Victory for patients

“We’re going to be living with Obamacare for the foreseeable future” — Speaker Ryan

We did it.

I’m working at the hospital with my patient charts open listening to House Speaker Paul Ryan say, “Obamacare is the law of the land for the foreseeable future.” I can’t even begin to describe what a mixture of relief, elation, and disbelief I am feeling as I type these words. All day, I have been rounding on patients, wondering how many of them would be facing a darker future without the ACA, a future with more worry, uncertainty, and impossible choices. As of right now, the future is brighter.
And why? Because of you. Because despite the questions in our minds of whether our actions mattered, each of you decided to take action. Action big and small. Actions that were new and uncomfortable and nerve-wracking like writing an op-ed for all your friends and neighbors to see. Like standing up in front of a crowd in a white coat. Like calling and meeting with members of Congress and worrying that they would make us feel small, or that we were wasting our time. Like asking other doctors and medical students to believe in their power even when you were uncertain of yours.
Progress is built not on inevitability but on people choosing hope over cynicism, action over complacency, and a love for our patients over fear of failure. Today and over the past eight years, we have proven that if we hang onto one another and even a small wisp of hope that we can still bend the arc of the moral universe toward justice. Justice for the mother with diabetes who just wants to be well and guide her children into adulthood. Justice for the writer with cancer who wants to focus on finishing his book before it’s too late instead of calling insurance companies begging them not to cut him off. Justice for the child who survived a heart transplant and wants to know whether he can pursue his dreams when he grows up knowing he will be covered no matter what career path he chooses. Justice for 24 million people who came this close to becoming uninsured.
The work we each do did not begin with the fight to pass the ACA, nor does it end today. Those who sought to take away our patients’ care are not finished, and neither are we.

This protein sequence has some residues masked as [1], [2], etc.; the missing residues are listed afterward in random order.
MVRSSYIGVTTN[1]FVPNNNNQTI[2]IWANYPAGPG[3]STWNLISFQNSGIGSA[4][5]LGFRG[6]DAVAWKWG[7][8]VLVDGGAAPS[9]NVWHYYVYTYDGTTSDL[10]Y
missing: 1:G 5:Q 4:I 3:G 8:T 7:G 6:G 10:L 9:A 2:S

Tomorrow, we must continue to make health care better and more affordable for our most vulnerable patients. We must continue to be vigilant about ways our ability to care for our patients is threatened. We must continue to take action and stand in strength so our patients know that someone is willing to speak up for them when they feel lost and alone. We must be there each time a policymaker or any other powerful party tries to do wrong by our patients. We must remain standing to ensure that everyone in America has access to equitable, affordable, high-quality health care. We must keep speaking up to make the system better and to make our society better, to make sure our patients have nutritious food and communities safe from gun violence, that they have clean air to breathe and affordable medications, that we will care for them regardless of their faith, the color of their skin, or whom they choose to love. We must keep pushing our nation to put patients over politics and ensure that everyone in America can get up in the morning knowing that they matter.
The power of our collective voices has never been more clear. That is why I know we must be even stronger, more ready, and more resourced to take up the mantle of whatever challenges and opportunities lie ahead. That is why I close this note of celebration and reflection with one more request:
Alice Chen, MD
Executive Director
Affordable Care Act